Companies like Boeing, Northrop Grumman and Lockheed Martin are private-sector businesses, but their missions are so thoroughly intertwined with the military that they effectively function as an extension of the government. Far from contributing only to America’s war-fighting abilities, the many vets who work for aerospace and defense contractors are behind some of the most exciting and important developments in the world. Their impact is felt in outer space, in civilian aviation and in some of the coolest things you own and use every day, from your car’s GPS to the facial recognition in your Facebook photos.
The Public Sector
Veterans are far more likely to work for the government than the larger population. According to the most recent Bureau of Labor Statistics data, 19% of veterans, nearly one in five, work in federal, state or local government positions. By comparison, just 14% of non-veterans work in the public sector — but that only refers to veterans who don’t have a disability.
When concentrating specifically on disabled vets, it becomes clear just how important the public sector is to returning service members. Government work is one of the primary employers of disabled vets. A full 31% of employed veterans with disabilities — nearly one in three — work for the government.
The federal government’s enormous and powerful alphabet agencies are, of course, part of the public sector. A career in the FBI, DEA, ATF and the rest, however, is different than working in your town’s solicitor’s office or post office. But those big federal agencies are just as eager to hire veterans.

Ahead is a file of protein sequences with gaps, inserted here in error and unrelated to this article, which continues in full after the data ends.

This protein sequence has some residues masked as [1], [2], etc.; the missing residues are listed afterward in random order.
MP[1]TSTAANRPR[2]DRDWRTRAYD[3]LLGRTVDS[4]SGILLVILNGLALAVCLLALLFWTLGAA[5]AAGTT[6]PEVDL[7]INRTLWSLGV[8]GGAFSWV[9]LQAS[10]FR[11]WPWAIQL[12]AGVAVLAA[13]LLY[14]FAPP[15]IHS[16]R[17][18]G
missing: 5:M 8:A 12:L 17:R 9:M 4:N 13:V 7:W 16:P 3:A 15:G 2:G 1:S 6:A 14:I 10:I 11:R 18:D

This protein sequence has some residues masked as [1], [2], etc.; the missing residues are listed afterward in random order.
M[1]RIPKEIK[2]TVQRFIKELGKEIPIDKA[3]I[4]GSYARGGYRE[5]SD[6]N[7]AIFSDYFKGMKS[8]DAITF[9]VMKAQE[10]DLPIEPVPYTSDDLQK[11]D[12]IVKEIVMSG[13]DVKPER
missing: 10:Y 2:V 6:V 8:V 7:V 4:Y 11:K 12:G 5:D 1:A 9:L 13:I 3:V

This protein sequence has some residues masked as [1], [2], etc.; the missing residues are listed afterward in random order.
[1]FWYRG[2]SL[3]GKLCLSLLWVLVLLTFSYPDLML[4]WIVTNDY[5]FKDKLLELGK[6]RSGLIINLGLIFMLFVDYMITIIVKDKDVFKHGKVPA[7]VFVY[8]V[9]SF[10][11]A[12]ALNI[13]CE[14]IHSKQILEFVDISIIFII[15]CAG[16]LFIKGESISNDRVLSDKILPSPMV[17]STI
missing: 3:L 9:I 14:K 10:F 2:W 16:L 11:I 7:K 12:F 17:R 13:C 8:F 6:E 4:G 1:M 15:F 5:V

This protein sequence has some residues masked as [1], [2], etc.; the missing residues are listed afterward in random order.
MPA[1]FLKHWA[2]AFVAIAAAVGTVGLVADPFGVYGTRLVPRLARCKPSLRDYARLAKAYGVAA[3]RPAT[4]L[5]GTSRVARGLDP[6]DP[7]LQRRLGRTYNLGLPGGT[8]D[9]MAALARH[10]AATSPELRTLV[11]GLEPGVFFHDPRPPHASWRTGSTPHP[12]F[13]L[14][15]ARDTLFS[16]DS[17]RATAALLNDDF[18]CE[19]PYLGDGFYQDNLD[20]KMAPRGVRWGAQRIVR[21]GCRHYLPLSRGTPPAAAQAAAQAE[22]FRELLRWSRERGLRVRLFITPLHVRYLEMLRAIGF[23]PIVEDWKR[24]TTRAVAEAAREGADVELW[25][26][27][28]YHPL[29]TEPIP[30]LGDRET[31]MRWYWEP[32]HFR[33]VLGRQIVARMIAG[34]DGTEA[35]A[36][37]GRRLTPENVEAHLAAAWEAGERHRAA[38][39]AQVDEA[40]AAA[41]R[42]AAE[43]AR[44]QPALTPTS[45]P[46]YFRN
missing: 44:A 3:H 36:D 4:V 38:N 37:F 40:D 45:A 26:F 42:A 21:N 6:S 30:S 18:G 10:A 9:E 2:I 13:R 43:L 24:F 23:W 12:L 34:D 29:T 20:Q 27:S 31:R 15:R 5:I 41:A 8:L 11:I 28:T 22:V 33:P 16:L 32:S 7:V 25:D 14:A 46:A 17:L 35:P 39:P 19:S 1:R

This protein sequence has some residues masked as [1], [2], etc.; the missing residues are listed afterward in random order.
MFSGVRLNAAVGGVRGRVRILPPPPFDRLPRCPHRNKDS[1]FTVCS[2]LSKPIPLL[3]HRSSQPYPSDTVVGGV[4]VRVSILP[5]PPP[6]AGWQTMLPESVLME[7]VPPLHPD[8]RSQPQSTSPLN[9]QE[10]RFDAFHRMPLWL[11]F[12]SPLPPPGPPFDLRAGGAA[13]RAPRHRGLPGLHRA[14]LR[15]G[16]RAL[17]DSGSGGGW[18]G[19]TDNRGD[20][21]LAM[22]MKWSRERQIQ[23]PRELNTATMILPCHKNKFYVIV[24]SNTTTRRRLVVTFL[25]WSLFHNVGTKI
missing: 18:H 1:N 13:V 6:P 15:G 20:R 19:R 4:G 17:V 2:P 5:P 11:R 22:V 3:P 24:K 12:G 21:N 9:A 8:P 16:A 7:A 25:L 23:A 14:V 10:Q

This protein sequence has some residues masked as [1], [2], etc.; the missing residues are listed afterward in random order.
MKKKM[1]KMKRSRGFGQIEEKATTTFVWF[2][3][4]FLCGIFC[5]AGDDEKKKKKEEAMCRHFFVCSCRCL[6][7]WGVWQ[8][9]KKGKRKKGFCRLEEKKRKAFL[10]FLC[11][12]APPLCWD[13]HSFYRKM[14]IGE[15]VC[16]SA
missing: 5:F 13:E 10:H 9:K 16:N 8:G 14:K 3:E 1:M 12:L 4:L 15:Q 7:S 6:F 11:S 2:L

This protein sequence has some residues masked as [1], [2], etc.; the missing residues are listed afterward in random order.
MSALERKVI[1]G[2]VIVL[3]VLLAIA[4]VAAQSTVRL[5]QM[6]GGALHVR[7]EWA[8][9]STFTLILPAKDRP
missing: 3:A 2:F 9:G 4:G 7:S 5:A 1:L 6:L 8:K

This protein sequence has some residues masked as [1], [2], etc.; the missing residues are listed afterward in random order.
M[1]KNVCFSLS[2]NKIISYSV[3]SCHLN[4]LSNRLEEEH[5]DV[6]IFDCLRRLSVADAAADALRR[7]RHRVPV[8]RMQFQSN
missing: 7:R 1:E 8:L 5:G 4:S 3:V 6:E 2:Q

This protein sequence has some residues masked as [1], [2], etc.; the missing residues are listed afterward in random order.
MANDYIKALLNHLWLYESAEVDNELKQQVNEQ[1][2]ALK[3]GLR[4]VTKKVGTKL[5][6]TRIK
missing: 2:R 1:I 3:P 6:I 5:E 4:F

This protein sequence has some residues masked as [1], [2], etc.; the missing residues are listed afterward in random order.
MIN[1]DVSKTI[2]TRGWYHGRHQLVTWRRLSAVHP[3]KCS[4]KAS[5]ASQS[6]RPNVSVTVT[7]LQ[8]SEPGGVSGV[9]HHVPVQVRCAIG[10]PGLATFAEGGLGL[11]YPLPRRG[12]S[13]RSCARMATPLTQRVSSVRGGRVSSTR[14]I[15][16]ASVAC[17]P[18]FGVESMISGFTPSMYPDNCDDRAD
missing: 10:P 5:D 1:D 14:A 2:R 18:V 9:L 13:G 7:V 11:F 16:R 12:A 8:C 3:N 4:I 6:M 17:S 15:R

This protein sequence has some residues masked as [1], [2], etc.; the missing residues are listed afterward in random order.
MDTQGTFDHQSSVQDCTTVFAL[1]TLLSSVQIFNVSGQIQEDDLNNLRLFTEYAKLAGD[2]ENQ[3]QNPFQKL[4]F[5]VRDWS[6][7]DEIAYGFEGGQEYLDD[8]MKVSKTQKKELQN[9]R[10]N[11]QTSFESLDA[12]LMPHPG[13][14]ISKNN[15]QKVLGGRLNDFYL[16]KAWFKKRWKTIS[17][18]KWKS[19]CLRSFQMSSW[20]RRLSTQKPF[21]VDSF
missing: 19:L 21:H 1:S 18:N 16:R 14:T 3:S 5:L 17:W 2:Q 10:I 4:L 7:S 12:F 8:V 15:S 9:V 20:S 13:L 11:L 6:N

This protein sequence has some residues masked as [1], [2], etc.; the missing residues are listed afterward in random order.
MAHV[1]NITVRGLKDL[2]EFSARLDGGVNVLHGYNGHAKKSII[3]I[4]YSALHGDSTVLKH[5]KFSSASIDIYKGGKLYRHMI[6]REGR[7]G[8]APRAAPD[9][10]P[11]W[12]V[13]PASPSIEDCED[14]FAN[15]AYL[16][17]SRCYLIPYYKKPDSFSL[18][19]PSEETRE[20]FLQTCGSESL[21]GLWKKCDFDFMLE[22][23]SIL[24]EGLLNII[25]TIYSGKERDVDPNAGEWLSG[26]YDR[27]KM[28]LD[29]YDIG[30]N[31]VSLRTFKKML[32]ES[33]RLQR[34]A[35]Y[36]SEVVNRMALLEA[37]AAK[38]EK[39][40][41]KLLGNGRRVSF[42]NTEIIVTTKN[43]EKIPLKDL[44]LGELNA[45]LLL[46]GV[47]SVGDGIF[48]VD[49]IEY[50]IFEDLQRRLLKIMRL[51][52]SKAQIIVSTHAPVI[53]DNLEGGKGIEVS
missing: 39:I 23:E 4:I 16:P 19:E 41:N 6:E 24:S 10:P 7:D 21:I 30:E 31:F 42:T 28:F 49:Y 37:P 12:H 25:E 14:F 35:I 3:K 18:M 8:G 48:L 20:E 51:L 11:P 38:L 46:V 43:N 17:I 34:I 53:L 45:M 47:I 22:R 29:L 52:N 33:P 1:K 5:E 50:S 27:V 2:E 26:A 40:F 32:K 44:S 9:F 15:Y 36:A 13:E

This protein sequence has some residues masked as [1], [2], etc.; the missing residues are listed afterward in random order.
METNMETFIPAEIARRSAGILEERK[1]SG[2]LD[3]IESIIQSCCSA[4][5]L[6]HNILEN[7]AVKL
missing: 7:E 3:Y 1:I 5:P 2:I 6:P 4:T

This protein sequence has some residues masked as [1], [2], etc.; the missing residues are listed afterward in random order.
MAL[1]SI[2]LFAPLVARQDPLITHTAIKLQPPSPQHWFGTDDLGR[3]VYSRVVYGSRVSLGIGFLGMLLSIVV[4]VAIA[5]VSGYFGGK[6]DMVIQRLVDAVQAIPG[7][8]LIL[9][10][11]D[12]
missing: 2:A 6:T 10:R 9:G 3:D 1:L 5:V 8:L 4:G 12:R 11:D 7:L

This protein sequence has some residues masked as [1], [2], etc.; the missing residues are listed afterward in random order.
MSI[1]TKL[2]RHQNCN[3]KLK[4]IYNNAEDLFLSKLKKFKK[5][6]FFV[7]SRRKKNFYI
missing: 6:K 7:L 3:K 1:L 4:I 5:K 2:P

In 2009, President Obama signed Executive Order 13518, aka “Employment of Veterans in the Federal Government.” All the big acronym agencies responded by creating veteran-employment outreach initiatives. The Department of Justice (DOJ), for example, responded to 13518 by creating the Veterans Employment Program Office.
America’s most elite private security firms look and function like military units and are populated with veterans almost exclusively. Veterans are also preferred for more run-of-the-mill security work, from nightclubs to corporate details. But for vets who aren’t ready to let go of the action and excitement of deployment, elite security firms offer all of that with much much better pay than Uncle Sam can muster. Companies like Vectrus, CACI and Gavin de Becker & Associates are always on the prowl for vets with the experience and fortitude to saddle up with their skilled and in-demand teams.
Just as it is with everything else, healthcare in the military is more challenging, more advanced and more imperative than it is in the civilian world. Upon completing their service, vets with military healthcare experience are now — as they have always been — in high demand in both the public and private sectors. With legions of baby boomers now in or approaching old age, the healthcare field is booming. According to Military.com, the most in-demand specialties for vets include physical therapists, physician assistants, RNs, pharmacists and medical records technicians.
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Other than hiring a disproportionate number of vets, the organizations behind every occupation on this list all have one thing in common: They all pay big bucks to consulting firms to help them streamline their operations. Consultants advise, troubleshoot and help organizations cut costs everywhere from accounting and IT to security and public relations. The FBI pays consultants and the companies that employ them, and so do law firms, airports, Walmart, Nike and local municipal governments.
Consulting has long been a magnet for veterans. When Monster paired with Military.com in 2020 to create its sixth annual Best Companies for Veterans list, consulting firms dominated the top spots.